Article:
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All Saints, Ledsham, Yorkshire, West Riding

(53°45′45″N, 1°18′35″W)
SE 456 298
pre-1974 traditional (England and Wales) Yorkshire, West Riding
now West Yorkshire
medieval York
now York
  • Rita Wood
  • Rita Wood
05 June 2001, 13 July 2023

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Ledsham church stands on a small escarpment and is 'almost certainly the oldest standing building in West Yorkshire' (Ryder 1993, 165). It now comprises chancel, nave and tower, with a N aisle, N chapel, vestry and S porch. The church is known for its Anglo-Saxon features: the tower doorway, various windows in the lower parts of the tower and the nave, also the chancel arch, as discussed in Coatsworth (2008, 192-98). The carving at the chancel arch and on the S doorway in the tower has been subjected to restoration. The Romanesque parts, mostly in limestone, are relatively minor. They are situated on the upper part of the tower, including the belfry windows and perhaps corbels, and on the tower arch. There is a plan in Ryder (1993, fig. 153, 102), and the Faculty application for restoration of the church includes plans (Borthwick Institute, Fac. 1870/7).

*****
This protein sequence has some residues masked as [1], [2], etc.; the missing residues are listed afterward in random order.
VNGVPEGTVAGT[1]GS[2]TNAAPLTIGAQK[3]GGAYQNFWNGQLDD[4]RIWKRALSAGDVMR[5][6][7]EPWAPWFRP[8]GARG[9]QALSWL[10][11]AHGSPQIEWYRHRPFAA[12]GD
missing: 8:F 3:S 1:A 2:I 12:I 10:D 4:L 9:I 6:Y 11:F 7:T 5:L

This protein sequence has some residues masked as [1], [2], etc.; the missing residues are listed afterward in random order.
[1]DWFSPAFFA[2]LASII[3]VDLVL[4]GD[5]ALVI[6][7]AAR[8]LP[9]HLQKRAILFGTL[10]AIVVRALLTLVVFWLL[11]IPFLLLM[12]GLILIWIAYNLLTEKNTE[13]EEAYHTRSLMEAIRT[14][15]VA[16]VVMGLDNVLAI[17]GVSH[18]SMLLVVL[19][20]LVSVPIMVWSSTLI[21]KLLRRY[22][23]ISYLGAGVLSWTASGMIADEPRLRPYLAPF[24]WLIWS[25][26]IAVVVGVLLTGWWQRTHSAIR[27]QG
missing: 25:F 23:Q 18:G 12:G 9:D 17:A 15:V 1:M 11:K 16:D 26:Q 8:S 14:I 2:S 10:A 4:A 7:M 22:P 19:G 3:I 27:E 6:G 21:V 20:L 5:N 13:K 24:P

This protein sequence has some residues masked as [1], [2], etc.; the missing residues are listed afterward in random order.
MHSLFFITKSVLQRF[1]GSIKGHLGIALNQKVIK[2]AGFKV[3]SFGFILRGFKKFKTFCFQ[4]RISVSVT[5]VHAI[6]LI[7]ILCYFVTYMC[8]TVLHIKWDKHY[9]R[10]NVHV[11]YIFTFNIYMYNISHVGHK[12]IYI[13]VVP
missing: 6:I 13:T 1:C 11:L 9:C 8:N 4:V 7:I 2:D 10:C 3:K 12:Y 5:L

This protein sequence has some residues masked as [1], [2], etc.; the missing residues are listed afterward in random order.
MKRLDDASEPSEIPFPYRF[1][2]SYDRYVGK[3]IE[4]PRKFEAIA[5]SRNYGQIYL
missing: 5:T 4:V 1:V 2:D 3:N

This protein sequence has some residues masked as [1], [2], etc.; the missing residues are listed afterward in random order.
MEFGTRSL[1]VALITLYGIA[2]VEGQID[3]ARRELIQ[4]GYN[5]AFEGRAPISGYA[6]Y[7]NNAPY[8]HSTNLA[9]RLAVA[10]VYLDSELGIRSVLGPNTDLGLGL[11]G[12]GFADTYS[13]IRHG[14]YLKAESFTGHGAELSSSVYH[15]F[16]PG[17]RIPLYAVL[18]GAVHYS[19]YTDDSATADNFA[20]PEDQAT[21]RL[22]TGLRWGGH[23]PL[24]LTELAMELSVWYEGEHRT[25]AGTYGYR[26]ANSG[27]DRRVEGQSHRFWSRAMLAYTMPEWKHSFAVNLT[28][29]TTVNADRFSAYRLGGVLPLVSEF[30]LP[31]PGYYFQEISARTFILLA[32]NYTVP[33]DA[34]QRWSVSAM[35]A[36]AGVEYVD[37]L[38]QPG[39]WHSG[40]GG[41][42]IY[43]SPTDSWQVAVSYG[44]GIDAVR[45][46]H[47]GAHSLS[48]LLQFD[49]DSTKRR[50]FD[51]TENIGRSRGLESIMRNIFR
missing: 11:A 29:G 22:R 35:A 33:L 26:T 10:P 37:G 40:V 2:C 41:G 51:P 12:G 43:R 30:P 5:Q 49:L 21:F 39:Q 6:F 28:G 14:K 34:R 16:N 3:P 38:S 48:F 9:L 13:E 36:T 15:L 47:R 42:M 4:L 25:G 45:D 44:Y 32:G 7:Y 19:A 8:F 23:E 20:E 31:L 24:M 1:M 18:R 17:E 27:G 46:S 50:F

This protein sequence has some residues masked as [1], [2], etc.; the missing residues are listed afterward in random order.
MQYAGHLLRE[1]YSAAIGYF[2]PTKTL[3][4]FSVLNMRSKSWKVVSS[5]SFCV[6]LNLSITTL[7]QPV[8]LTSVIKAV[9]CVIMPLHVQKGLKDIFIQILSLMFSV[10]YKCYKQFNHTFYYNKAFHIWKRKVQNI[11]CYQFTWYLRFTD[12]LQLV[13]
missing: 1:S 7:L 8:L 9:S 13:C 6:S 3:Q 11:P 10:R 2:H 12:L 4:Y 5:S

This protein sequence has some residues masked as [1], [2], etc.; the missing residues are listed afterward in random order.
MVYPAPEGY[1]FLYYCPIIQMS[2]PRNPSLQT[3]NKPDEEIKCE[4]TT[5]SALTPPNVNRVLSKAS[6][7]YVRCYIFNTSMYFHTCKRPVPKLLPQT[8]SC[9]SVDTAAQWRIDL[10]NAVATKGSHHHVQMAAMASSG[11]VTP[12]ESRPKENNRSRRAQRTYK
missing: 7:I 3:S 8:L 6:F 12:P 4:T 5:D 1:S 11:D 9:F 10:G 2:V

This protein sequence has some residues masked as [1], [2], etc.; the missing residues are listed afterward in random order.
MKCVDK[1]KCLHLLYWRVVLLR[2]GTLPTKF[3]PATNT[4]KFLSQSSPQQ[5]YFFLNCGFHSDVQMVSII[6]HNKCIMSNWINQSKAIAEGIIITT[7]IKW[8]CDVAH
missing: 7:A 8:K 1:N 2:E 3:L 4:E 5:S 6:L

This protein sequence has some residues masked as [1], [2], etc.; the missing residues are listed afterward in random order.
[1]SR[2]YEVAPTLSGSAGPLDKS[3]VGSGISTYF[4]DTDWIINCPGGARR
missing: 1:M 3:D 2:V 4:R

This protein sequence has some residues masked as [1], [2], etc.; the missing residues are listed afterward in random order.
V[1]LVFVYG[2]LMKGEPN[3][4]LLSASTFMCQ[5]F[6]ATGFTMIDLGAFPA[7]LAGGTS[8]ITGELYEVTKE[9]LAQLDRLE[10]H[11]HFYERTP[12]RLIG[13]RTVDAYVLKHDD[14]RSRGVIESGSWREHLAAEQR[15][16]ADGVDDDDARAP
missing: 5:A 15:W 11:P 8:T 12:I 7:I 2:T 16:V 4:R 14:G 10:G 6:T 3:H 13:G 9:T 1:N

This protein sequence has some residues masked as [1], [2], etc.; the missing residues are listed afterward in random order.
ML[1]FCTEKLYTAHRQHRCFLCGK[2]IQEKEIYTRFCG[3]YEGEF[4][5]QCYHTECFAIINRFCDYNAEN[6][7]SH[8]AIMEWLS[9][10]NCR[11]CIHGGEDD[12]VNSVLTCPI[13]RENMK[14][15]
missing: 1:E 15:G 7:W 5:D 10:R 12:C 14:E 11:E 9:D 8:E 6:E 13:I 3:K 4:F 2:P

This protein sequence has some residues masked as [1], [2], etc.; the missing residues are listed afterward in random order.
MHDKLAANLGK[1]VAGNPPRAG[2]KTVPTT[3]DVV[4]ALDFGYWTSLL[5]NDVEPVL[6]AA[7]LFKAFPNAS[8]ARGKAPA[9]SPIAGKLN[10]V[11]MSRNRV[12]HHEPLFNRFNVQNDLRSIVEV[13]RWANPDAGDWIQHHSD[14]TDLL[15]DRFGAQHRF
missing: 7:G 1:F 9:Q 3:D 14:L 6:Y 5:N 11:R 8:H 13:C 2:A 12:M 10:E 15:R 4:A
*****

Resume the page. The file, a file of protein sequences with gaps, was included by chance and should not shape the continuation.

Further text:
Ledsham church was given to Pontefract Priory by Robert I de Lacy before 1129 (Wightman, 1966). Pontefract Priory acquired the whole of the vill during the 12thc. (Faull and Moorhouse, 1981).


Exterior Features


Exterior Decoration

Corbel tables, corbels

Interior Features


Tower/Transept arches





The corbels are not like other 12thc. corbels in the area (for example, Bramham), in either subject or form. It is possible that they were carved, along with the gargoyles on the angles, in the 15thc. when the battlements were added.


E. Coatsworth, Western Yorkshire. CASSS vol. VIII, Oxford, 2008.

M. L. Faull and S. A. Moorhouse, West Yorkshire: an archaeological survey to AD 1500, Wakefield, 1981.

W. E. Wightman, The Lacy Family in England and Normandy 1066-1194, Oxford, 1966.